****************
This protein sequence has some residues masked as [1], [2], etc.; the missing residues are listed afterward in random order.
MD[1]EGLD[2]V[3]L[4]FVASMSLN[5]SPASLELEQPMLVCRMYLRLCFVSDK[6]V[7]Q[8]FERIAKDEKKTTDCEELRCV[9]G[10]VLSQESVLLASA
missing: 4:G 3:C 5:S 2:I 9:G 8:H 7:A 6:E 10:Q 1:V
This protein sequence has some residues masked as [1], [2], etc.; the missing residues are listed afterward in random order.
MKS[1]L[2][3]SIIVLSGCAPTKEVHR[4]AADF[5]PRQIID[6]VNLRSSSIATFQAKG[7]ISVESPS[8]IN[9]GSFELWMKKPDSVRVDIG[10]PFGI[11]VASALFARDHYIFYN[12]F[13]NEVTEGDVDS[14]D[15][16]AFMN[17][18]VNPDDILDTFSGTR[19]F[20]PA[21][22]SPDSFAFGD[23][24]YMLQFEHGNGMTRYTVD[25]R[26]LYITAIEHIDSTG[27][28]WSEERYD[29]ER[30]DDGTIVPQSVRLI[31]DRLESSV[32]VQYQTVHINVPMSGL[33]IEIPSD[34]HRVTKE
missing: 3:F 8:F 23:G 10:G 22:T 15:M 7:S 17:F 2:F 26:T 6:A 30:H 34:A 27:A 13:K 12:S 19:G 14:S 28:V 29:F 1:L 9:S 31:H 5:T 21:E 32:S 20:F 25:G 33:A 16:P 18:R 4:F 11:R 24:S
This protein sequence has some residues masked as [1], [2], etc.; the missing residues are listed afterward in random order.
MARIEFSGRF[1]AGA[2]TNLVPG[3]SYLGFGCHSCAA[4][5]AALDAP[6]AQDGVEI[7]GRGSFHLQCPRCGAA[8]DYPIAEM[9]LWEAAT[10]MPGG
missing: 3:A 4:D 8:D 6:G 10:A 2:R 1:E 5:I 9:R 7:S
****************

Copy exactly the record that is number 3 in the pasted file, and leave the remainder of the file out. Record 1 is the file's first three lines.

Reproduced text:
This protein sequence has some residues masked as [1], [2], etc.; the missing residues are listed afterward in random order.
MARIEFSGRF[1]AGA[2]TNLVPG[3]SYLGFGCHSCAA[4][5]AALDAP[6]AQDGVEI[7]GRGSFHLQCPRCGAA[8]DYPIAEM[9]LWEAAT[10]MPGG
missing: 3:A 4:D 8:D 6:G 10:A 2:R 1:E 5:I 9:R 7:S